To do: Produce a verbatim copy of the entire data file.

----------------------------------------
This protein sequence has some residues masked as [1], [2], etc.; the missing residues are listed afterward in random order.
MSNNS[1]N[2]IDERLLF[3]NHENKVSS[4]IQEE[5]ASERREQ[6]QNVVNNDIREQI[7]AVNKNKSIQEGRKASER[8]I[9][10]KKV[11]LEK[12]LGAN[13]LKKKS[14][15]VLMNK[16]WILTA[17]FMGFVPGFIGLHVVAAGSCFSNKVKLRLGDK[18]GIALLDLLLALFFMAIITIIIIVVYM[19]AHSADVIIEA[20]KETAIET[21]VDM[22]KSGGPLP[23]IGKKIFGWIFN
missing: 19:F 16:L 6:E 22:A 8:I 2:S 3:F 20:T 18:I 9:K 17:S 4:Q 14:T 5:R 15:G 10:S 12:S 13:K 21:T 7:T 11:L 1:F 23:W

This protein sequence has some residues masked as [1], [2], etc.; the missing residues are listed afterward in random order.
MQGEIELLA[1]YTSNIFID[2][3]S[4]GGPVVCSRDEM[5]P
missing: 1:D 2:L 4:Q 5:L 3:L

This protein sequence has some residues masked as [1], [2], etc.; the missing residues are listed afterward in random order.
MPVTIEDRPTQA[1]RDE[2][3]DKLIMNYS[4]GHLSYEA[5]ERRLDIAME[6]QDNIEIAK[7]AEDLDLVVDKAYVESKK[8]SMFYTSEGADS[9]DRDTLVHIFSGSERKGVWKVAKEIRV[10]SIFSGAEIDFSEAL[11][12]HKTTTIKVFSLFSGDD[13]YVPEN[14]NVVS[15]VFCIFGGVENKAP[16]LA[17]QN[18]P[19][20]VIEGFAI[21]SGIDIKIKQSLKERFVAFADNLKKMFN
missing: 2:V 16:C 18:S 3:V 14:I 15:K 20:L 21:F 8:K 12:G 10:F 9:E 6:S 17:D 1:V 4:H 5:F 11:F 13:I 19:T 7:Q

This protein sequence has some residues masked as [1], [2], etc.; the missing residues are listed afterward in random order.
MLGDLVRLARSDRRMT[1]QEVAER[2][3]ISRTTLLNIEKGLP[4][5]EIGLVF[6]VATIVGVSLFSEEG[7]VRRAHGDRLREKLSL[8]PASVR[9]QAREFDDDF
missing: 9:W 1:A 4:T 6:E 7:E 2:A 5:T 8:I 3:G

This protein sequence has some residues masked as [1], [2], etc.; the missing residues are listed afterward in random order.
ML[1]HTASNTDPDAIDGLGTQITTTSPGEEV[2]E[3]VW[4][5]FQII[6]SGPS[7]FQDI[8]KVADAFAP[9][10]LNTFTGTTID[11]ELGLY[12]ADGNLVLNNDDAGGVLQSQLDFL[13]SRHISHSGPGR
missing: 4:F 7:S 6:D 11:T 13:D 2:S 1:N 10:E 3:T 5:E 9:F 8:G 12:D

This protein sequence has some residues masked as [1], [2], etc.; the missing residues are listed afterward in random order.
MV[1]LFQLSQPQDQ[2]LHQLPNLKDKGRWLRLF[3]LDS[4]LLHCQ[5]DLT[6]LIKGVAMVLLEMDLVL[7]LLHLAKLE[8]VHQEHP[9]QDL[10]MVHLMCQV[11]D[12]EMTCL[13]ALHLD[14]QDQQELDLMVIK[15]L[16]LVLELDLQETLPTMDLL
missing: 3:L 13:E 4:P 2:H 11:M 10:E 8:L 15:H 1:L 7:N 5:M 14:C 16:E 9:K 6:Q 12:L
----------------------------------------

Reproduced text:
This protein sequence has some residues masked as [1], [2], etc.; the missing residues are listed afterward in random order.
MSNNS[1]N[2]IDERLLF[3]NHENKVSS[4]IQEE[5]ASERREQ[6]QNVVNNDIREQI[7]AVNKNKSIQEGRKASER[8]I[9][10]KKV[11]LEK[12]LGAN[13]LKKKS[14][15]VLMNK[16]WILTA[17]FMGFVPGFIGLHVVAAGSCFSNKVKLRLGDK[18]GIALLDLLLALFFMAIITIIIIVVYM[19]AHSADVIIEA[20]KETAIET[21]VDM[22]KSGGPLP[23]IGKKIFGWIFN
missing: 19:F 16:L 6:E 22:A 8:I 2:S 3:F 20:T 18:I 9:K 17:S 4:Q 14:T 5:R 15:G 10:S 12:S 13:K 21:T 7:T 11:L 1:F 23:W

This protein sequence has some residues masked as [1], [2], etc.; the missing residues are listed afterward in random order.
MQGEIELLA[1]YTSNIFID[2][3]S[4]GGPVVCSRDEM[5]P
missing: 1:D 2:L 4:Q 5:L 3:L

This protein sequence has some residues masked as [1], [2], etc.; the missing residues are listed afterward in random order.
MPVTIEDRPTQA[1]RDE[2][3]DKLIMNYS[4]GHLSYEA[5]ERRLDIAME[6]QDNIEIAK[7]AEDLDLVVDKAYVESKK[8]SMFYTSEGADS[9]DRDTLVHIFSGSERKGVWKVAKEIRV[10]SIFSGAEIDFSEAL[11][12]HKTTTIKVFSLFSGDD[13]YVPEN[14]NVVS[15]VFCIFGGVENKAP[16]LA[17]QN[18]P[19][20]VIEGFAI[21]SGIDIKIKQSLKERFVAFADNLKKMFN
missing: 2:V 16:C 18:S 3:V 14:I 15:K 20:L 21:F 8:K 12:G 10:F 9:E 6:S 17:D 1:V 4:H 5:F 11:F 13:I 19:T 7:Q

This protein sequence has some residues masked as [1], [2], etc.; the missing residues are listed afterward in random order.
MLGDLVRLARSDRRMT[1]QEVAER[2][3]ISRTTLLNIEKGLP[4][5]EIGLVF[6]VATIVGVSLFSEEG[7]VRRAHGDRLREKLSL[8]PASVR[9]QAREFDDDF
missing: 9:W 1:A 4:T 6:E 7:E 2:A 5:T 8:I 3:G

This protein sequence has some residues masked as [1], [2], etc.; the missing residues are listed afterward in random order.
ML[1]HTASNTDPDAIDGLGTQITTTSPGEEV[2]E[3]VW[4][5]FQII[6]SGPS[7]FQDI[8]KVADAFAP[9][10]LNTFTGTTID[11]ELGLY[12]ADGNLVLNNDDAGGVLQSQLDFL[13]SRHISHSGPGR
missing: 4:F 7:S 6:D 11:T 13:D 2:S 1:N 10:E 3:T 5:E 9:F 8:G 12:D

This protein sequence has some residues masked as [1], [2], etc.; the missing residues are listed afterward in random order.
MV[1]LFQLSQPQDQ[2]LHQLPNLKDKGRWLRLF[3]LDS[4]LLHCQ[5]DLT[6]LIKGVAMVLLEMDLVL[7]LLHLAKLE[8]VHQEHP[9]QDL[10]MVHLMCQV[11]D[12]EMTCL[13]ALHLD[14]QDQQELDLMVIK[15]L[16]LVLELDLQETLPTMDLL
missing: 3:L 13:E 4:P 2:H 11:M 10:E 8:L 15:H 1:L 7:N 5:M 14:C 16:E 9:K 6:Q 12:L